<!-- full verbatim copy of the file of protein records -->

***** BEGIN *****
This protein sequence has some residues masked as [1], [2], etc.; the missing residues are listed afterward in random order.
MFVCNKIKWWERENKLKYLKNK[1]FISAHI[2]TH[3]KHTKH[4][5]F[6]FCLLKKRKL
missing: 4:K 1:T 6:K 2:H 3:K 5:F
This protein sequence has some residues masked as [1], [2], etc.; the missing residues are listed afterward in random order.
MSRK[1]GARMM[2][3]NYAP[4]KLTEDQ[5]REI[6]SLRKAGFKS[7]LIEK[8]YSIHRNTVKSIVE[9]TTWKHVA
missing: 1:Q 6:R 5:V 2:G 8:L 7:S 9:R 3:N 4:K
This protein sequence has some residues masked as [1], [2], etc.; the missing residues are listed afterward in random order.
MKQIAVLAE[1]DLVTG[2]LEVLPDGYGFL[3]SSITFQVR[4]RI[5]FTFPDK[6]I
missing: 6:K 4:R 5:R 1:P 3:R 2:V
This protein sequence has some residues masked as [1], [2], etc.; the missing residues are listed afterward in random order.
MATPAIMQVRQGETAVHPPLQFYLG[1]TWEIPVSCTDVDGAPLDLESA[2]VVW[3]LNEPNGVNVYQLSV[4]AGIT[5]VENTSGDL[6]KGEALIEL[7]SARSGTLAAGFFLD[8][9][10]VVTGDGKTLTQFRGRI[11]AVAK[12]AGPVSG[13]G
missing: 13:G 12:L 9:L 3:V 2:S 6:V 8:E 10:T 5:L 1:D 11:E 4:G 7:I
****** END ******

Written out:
This protein sequence has some residues masked as [1], [2], etc.; the missing residues are listed afterward in random order.
MFVCNKIKWWERENKLKYLKNK[1]FISAHI[2]TH[3]KHTKH[4][5]F[6]FCLLKKRKL
missing: 4:K 1:T 6:K 2:H 3:K 5:F
This protein sequence has some residues masked as [1], [2], etc.; the missing residues are listed afterward in random order.
MSRK[1]GARMM[2][3]NYAP[4]KLTEDQ[5]REI[6]SLRKAGFKS[7]LIEK[8]YSIHRNTVKSIVE[9]TTWKHVA
missing: 1:Q 6:R 5:V 2:G 8:L 7:S 9:R 3:N 4:K
This protein sequence has some residues masked as [1], [2], etc.; the missing residues are listed afterward in random order.
MKQIAVLAE[1]DLVTG[2]LEVLPDGYGFL[3]SSITFQVR[4]RI[5]FTFPDK[6]I
missing: 6:K 4:R 5:R 1:P 3:R 2:V
This protein sequence has some residues masked as [1], [2], etc.; the missing residues are listed afterward in random order.
MATPAIMQVRQGETAVHPPLQFYLG[1]TWEIPVSCTDVDGAPLDLESA[2]VVW[3]LNEPNGVNVYQLSV[4]AGIT[5]VENTSGDL[6]KGEALIEL[7]SARSGTLAAGFFLD[8][9][10]VVTGDGKTLTQFRGRI[11]AVAK[12]AGPVSG[13]G
missing: 13:G 12:L 9:L 3:V 2:S 6:V 8:E 10:T 5:L 1:D 11:E 4:G 7:I